ZippSlip offers a solution to electronically collect and track COVID symptoms and risk information from students' parents attending the school. Quickly deployed, ZippSlip allows parents to securely update their students' information from a browser or via the ZippSlip app. School administrators can track COVID risk information on customizable dashboards that include trend charts, heatmaps, and other relevant analytics. In one glance, administrators can monitor district-wide information and then quickly take mitigation steps. With a couple of clicks on ZippSlip's administrator portal, administrators can find students with symptoms, their siblings, and which schools and classes are at risk.
In addition to collecting data from families regarding students, districts, and schools can also report information related to staff infections or recent contact with others who have the virus. Together, the data in the dashboard can be used to help adjust plans to keep in-person learning going or make the decision to move to remote learning. In the end, it is just one more resource to help ease the many concerns that are out there. For more detailed information check out this downloadable slide deck.
The decision to reopen schools is a contentious one, to say the least. With infection rates rising in many states, educators and families are justified in their concern and fear for their safety. If reopening occurs under duress, a solution such as ZippSlip can help ease, but not eradicate, some concerns.
The COVID19 pandemic unearthed many harsh realities for education across the globe. One of the more glaring issues was the vast digital divide that still exists in many places, especially the United States. Inadequate WIFI and the availability of computers at home for kids to use for learning caught many educators off guard. Remote learning was a monumental challenge for districts and schools that already had made large-scale investments in devices, but it was even more so where inequity was prevalent. Many kids were automatically at a severe disadvantage as a result, which will most likely result in extreme learning loss and ever-widening achievement gaps.
It is okay to admit that we were ill-prepared before and during the pandemic. Now is the time to seize on lessons learned as schools prepare to move into uncharted territory whether the COVID19 rages on or begins to subside. Teaching will and must be different. Leadership must and will be different. Most of all, the learning culture will most certainly be different, and it will be a travesty if it is not. We have begun to see some change as more and more school districts are purchasing devices for all of their students. Every day I see new articles highlighting the millions of dollars; in some cases, spent to either begin to close or eradicate the digital divide. There are also forward-thinking districts who either purchase WIFI hotspots for kids or park WIFI-enabled busses around the community for family access. All of these efforts are to be commended.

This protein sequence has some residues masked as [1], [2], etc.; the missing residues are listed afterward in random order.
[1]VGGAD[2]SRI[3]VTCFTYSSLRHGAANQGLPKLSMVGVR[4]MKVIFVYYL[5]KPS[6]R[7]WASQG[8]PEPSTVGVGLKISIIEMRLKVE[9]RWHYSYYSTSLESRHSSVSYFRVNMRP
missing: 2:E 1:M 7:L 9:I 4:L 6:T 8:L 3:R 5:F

Here is the rub in all of this. Time and time again, even well before the pandemic hit, schools had a thirst for ensuring that there was a device in the hands of every student. William Horton says it best, "Unless you get instructional design right, technology can only increase the speed and certainty of failure."Below are some lessons we learned after hitting the reset button on our Bring Your Own Device (BYOD) initiative in order to get it right that I captured in a 2015 post.
We found great success at my school during our digital transformation by focusing on pedagogy first, technology second if appropriate mindset. Not only was there a focus on solid instruction, but we also provided numerous supports for our teachers in the form of ongoing and job-embedded professional learning opportunities. If the expectation was to integrate technology with purpose to support or enhance learning, we made sure everyone was prepared to do just that.For technology to live up to the hype, pedagogy must change, whether learning is face-to-face, remote, or based on a hybrid model to ensure student and staff safety. Drive-by professional development did not work in the past. What has and will continue to make a difference are supports that incorporate the following:
Just putting a device in kids' hands and expecting learning miracles to materialize is wishful thinking at best. Ongoing support is needed to usher in pedagogical change while building capacity. Teachers and administrators deserve this investment if large sums of money are being spent on devices. Without this support, the overall goal of the purchase might never be realized.
- Supported with coaching (face-to-face or virtual)
- Personalized and differentiated
- Facilitated by people who have done the work and implemented successful change that resulted in improved student learning outcomes and achievement
- Directly correlated to professional practice
- Aligned with research and case studies
- Addresses real challenges educators face
- Sustainable over time
Reflections on teaching, learning, and leadership.